Most of the top English tutoring platforms focus on children, including VIPKID and Magic Ears. Ringle has created a niche for itself by focusing on adults first, with courses like Business English and Interview Preparation. The South Korean-based startup today announced it has raised an $ 18 million Series A led by returning investor Must Asset Management, for a valuation of $ 90 million. Ringle is preparing to launch a program for schoolchildren later this year and also plans to open offline educational spaces in South Korea and the United States.
Other participants in the round, which brings Ringle’s total raised to $ 20 million, include returning investors One Asset Management and MoCA Ventures, as well as new backer Xolon Invest. Ringle says its revenue has grown three times a year since its inception in 2015, and class bookings have increased 390% from the previous year.
Ringle currently has 700 tutors, pre-selected by the company, and 100,000 users. About 30% of its students, who learn through one-on-one live video sessions, are based outside Korea, including the US, UK, Japan, Australia and Singapore.
Ringle’s co-founders are Seunghoon Lee and Sungpah Lee, both with MBAs from Stanford University Graduate School of Business. They developed Ringle based on the challenges they faced as non-native English speakers and graduate students in the United States. The startup was first created to serve professionals already established in their careers or in academia. Its students include people who have worked for companies like Google, Amazon, BCG, McKinsey, and Samsung Electronics.
Seunghoon Lee told TechCrunch that Ringle creates exclusive news-based learning materials to keep his students interested. For example, recent topics have included NFT blockchain technology, how the movie “Parasite” portrays class conflict and global inequalities in access to vaccines.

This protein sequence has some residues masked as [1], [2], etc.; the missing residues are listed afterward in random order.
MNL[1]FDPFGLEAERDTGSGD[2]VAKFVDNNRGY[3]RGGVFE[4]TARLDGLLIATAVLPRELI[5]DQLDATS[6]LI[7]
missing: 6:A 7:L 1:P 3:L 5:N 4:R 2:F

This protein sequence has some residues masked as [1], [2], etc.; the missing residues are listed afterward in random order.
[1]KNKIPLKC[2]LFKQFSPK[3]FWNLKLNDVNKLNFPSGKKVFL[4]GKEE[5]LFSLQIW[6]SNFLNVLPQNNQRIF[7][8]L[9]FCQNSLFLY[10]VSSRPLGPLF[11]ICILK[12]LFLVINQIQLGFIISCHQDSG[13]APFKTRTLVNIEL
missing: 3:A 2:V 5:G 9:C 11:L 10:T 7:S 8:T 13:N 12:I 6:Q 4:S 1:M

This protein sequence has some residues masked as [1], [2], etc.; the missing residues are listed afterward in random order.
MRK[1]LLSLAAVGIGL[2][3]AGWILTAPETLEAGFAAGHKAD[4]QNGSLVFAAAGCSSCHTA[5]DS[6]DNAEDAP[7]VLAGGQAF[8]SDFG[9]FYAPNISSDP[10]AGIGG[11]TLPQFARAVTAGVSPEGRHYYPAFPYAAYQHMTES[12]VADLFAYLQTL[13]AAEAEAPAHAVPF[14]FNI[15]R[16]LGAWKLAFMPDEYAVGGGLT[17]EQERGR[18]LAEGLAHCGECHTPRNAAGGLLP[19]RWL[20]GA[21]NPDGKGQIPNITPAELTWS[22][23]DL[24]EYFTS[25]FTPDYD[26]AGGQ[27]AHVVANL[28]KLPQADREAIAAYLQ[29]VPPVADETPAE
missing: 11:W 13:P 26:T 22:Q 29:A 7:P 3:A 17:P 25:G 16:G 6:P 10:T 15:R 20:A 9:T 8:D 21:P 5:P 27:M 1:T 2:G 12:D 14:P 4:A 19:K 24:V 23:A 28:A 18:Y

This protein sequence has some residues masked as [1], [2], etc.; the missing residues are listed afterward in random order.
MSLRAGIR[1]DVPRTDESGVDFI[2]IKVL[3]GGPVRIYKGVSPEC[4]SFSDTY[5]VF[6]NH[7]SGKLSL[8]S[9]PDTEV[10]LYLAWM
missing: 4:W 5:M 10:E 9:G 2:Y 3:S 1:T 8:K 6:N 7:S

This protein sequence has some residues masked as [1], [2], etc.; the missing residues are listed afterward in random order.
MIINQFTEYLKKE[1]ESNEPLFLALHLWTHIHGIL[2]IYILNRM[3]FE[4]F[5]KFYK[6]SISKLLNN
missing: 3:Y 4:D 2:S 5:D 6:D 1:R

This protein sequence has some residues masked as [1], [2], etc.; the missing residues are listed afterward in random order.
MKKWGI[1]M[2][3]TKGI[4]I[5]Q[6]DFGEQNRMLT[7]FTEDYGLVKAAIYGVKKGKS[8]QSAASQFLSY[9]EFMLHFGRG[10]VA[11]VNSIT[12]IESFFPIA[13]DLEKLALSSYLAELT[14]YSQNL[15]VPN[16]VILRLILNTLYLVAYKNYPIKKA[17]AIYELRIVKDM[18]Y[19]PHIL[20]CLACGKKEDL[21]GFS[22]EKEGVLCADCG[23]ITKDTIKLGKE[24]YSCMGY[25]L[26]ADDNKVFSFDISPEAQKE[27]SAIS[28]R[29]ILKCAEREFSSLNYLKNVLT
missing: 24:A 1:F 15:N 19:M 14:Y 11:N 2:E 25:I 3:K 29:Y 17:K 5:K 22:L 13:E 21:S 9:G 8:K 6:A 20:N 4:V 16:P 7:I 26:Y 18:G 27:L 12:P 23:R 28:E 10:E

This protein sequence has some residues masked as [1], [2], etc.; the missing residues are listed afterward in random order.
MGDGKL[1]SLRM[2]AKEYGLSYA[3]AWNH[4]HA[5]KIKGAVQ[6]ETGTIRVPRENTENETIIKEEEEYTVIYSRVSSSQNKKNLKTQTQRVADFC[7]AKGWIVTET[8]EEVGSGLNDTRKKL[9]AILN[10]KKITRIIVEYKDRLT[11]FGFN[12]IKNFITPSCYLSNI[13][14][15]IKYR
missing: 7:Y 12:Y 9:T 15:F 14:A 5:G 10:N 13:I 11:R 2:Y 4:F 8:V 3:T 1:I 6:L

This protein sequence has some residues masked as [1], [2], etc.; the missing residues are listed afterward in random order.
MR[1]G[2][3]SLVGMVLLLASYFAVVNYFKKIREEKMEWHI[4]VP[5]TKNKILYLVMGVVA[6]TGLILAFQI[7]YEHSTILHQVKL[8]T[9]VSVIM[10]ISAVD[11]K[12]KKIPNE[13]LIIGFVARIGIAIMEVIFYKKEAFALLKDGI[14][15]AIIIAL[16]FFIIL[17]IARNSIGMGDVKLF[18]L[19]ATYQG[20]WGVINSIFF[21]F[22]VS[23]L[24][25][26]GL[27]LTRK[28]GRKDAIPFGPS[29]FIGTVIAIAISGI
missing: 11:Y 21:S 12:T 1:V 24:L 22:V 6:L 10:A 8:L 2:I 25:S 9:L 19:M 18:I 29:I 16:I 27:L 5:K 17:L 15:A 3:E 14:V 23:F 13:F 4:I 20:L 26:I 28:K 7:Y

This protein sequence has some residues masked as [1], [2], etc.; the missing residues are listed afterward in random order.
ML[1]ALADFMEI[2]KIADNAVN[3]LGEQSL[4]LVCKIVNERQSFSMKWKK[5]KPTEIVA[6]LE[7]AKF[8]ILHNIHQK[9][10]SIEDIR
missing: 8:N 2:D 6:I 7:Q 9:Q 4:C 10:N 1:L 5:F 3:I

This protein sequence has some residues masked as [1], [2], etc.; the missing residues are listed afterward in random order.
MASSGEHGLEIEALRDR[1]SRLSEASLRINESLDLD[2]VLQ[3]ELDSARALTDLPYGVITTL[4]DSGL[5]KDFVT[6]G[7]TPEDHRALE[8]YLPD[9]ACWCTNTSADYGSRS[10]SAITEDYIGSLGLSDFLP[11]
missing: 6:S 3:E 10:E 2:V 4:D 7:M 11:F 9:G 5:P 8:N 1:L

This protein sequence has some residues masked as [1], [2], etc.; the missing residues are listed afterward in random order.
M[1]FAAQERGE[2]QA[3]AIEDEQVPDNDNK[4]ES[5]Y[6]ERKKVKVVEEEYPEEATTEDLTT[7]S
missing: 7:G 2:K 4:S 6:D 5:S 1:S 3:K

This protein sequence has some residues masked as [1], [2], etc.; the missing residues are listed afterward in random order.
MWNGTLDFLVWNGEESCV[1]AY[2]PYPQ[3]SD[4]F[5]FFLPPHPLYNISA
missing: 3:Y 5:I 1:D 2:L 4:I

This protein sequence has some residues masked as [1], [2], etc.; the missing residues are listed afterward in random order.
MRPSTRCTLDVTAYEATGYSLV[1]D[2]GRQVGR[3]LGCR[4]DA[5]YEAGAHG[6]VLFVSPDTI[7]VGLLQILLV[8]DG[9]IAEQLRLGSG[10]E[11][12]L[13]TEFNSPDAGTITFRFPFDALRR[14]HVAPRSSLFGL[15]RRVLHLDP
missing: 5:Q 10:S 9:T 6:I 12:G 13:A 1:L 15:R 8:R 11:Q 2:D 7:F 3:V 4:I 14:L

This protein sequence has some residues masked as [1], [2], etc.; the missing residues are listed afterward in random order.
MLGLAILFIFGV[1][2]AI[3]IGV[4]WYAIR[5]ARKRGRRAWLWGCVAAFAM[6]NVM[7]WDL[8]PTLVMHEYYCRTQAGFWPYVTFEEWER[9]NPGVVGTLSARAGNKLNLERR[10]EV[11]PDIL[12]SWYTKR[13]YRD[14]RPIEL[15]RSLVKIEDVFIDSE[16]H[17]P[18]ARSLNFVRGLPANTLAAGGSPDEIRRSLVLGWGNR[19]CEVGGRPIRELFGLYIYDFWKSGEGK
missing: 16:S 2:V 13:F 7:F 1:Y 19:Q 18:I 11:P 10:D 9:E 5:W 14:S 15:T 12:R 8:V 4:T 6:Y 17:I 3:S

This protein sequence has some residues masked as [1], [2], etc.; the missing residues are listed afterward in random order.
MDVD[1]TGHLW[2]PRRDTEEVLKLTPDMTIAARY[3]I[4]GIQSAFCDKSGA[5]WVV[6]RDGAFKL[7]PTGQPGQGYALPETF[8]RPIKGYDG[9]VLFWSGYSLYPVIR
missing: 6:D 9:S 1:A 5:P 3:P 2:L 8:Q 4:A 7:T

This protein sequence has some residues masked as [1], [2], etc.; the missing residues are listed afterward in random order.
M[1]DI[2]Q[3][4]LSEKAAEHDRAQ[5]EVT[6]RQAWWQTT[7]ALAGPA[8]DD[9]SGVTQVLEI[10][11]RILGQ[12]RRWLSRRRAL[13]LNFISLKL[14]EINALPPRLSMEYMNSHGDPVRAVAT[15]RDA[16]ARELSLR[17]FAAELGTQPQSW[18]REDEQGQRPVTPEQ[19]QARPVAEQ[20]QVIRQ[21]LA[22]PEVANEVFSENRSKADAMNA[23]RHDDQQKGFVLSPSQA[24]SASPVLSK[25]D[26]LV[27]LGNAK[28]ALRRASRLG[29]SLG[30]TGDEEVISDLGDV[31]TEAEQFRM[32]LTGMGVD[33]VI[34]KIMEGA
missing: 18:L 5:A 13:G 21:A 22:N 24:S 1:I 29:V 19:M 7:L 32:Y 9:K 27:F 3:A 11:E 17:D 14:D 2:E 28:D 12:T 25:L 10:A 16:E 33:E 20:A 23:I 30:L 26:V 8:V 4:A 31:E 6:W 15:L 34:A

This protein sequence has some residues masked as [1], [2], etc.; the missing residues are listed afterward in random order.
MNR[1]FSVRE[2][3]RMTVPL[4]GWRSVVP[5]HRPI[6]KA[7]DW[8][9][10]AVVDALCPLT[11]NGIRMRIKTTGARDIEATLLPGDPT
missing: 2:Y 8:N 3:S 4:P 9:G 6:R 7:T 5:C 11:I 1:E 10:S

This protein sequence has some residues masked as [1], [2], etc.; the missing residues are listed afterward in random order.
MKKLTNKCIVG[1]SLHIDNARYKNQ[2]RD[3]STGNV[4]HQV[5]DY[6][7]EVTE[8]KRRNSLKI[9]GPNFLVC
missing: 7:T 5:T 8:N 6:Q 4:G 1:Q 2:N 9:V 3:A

Ringle tutors are recruited from top universities and must submit proof of education and check their school emails. The company’s verification process also includes a mock session with Ringle staff. Lee said applicants are encouraged to familiarize themselves with some of Ringle’s learning materials and lead a full lesson based on his advice. Ringle assesses applicants on their teaching skills and ability to lead engaging discussions that also hone their students’ language skills.
Some of Ringle’s new funding is earmarked for its technology platform. He is currently developing a linguistic diagnostic system that tracks the complexity and accuracy of students’ spoken English with researchers from KAIST (Korea Advanced Institute of Science and Technology).
The company already has an AI-based analysis system that uses text-to-speech and measures the rate of speech (or words spoken per minute), the amount of filler words, and the range of words and words. expressions in the courses. It provides feedback that allows students to compare their performance with the top 20% of Ringle users on different metrics.
The new language diagnostic system currently in development with KAIST will begin releasing features over the next few months, including speech fluency scoring, a custom dictionary, and automatic paraphrase suggestions.
The funding will also be used to create more original learning content and hire for Ringle’s offices in Seoul and San Mateo, California. Ringle also plans to diversify its revenue streams by offering premium subscription content, and will launch its junior program for students aged 10 and up later this year.